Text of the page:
The reality is that I began writing back in 1990, which gives me experience of 23 years now and puts me about 25 years ahead of the launch of the paintings of Grandma Moses whose art popularity began in her late 70s. However, she was known as an individual successfully beginning a career at an advanced age who inspired housewives, widows and retirees, so she's definitely not a bad person to be compared to. Then when you factor in her fame and the millions of dollars she made, I should be so lucky. Therefore, I'll just consider those comparisons as what they were intended to be, compliments.
When I first began writing, I wrote poetry. Poems would come to me, completely intact, usually in the wee hours of the morning.. I could never simply sit down and create a poem because I wanted to. A few of them were published, but it wasn't long before my writing evolved into short stores and articles, mostly in the law enforcement genre.
Then my writing took a huge turn in 1994 when I wrote an angry and cathartic article after a citizen telephoned my husband, the chief of police, while he was home on sick leave following abdominal surgery. We live at 8000 feet in the Colorado mountains and this happened at night in the midst of a blinding blizzard. As I watched my husband gingerly dress into street clothes and summon one of his officers to drive him downtown to the police department, merely to negotiate a petty complaint about another officer, I opted to sit down and express my fury on paper. I was livid because this little matter could easily have been settled over the phone. Afterwards, I put my quasi-editorial away and didn't see it again for months. At that time, I read it once more with every intention of pitching it into the trash and decided, instead, that it was pretty darn good.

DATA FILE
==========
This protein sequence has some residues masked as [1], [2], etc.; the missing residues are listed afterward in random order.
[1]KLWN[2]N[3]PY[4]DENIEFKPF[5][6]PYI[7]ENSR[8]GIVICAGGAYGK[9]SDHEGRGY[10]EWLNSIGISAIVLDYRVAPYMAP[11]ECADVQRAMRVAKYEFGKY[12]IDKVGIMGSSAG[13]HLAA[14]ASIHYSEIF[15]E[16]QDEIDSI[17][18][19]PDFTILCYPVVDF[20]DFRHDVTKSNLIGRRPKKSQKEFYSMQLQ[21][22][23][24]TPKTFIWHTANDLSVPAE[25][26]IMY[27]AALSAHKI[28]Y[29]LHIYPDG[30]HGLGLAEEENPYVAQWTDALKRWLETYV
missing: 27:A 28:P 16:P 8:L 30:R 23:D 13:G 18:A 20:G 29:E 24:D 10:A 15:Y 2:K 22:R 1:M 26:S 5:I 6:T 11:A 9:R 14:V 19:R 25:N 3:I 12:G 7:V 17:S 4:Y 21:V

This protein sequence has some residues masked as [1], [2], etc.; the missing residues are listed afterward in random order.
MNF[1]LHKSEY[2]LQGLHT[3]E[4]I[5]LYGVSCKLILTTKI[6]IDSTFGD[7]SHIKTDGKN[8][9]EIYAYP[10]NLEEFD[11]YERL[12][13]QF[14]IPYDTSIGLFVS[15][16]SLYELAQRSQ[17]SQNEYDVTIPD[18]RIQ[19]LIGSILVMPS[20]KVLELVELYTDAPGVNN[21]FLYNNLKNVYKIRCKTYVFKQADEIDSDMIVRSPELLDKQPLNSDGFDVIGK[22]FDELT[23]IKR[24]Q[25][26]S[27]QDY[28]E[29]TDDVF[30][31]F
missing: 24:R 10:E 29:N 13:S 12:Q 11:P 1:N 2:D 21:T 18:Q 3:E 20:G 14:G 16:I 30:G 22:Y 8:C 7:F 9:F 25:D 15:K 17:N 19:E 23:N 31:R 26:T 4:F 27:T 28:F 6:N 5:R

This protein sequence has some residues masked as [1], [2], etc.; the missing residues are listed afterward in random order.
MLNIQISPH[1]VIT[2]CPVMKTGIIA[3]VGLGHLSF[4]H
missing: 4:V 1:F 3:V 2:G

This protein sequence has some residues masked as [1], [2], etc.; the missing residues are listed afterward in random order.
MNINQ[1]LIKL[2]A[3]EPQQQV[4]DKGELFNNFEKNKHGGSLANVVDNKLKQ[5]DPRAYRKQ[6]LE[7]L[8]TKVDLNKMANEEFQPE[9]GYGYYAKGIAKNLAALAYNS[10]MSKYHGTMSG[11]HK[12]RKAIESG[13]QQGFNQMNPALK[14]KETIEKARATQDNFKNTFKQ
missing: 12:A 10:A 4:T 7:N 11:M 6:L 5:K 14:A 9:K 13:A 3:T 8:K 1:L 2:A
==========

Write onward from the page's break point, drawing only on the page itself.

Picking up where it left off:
Though I've had chapters in a few anthologies, my first book "We Are Different Now" was born when our 21-year-old grandson, Pete, fell 100 feet from a mountain ledge to the canyon floor below in the pitch black of night while celebrating July 4, 2010. He died instantly from a skull fracture and he was the apple of my eye. After that, I simply could not longer journal, though I'd done it daily for many years. My emotions swung like a pendulum between numb and blinding grief. Seeking solace, I could not find any books to help grandparents cope with such sorrow, so my daughter, Pete's mother, suggested that I just sit down and write something every day about what I was feeling and later put it into a book. It took me 16 months after Pete's death before I could even start and that is when I regretted the fact that I did not journal the whole experience. It also took another full year to finish what turned out to be my manuscript.
Via PSWA I had my manuscript reviewed by Keith Bettinger, who is an author, retired police officer and a grief counselor with many years of experience. He told me that my book absolutely needed to be available, so I submitted it to Oak Tree Press and it was accepted. To my surprise and delight, my book has crossed over from my original target readers and is going to sell to people of all ages and in all walks of life, whether they've experienced such a loss in their own life or not. Pete wrote poetry and he was also a talented artist. Perhaps Grandma Moses and Pete are up there plotting the course of my book together.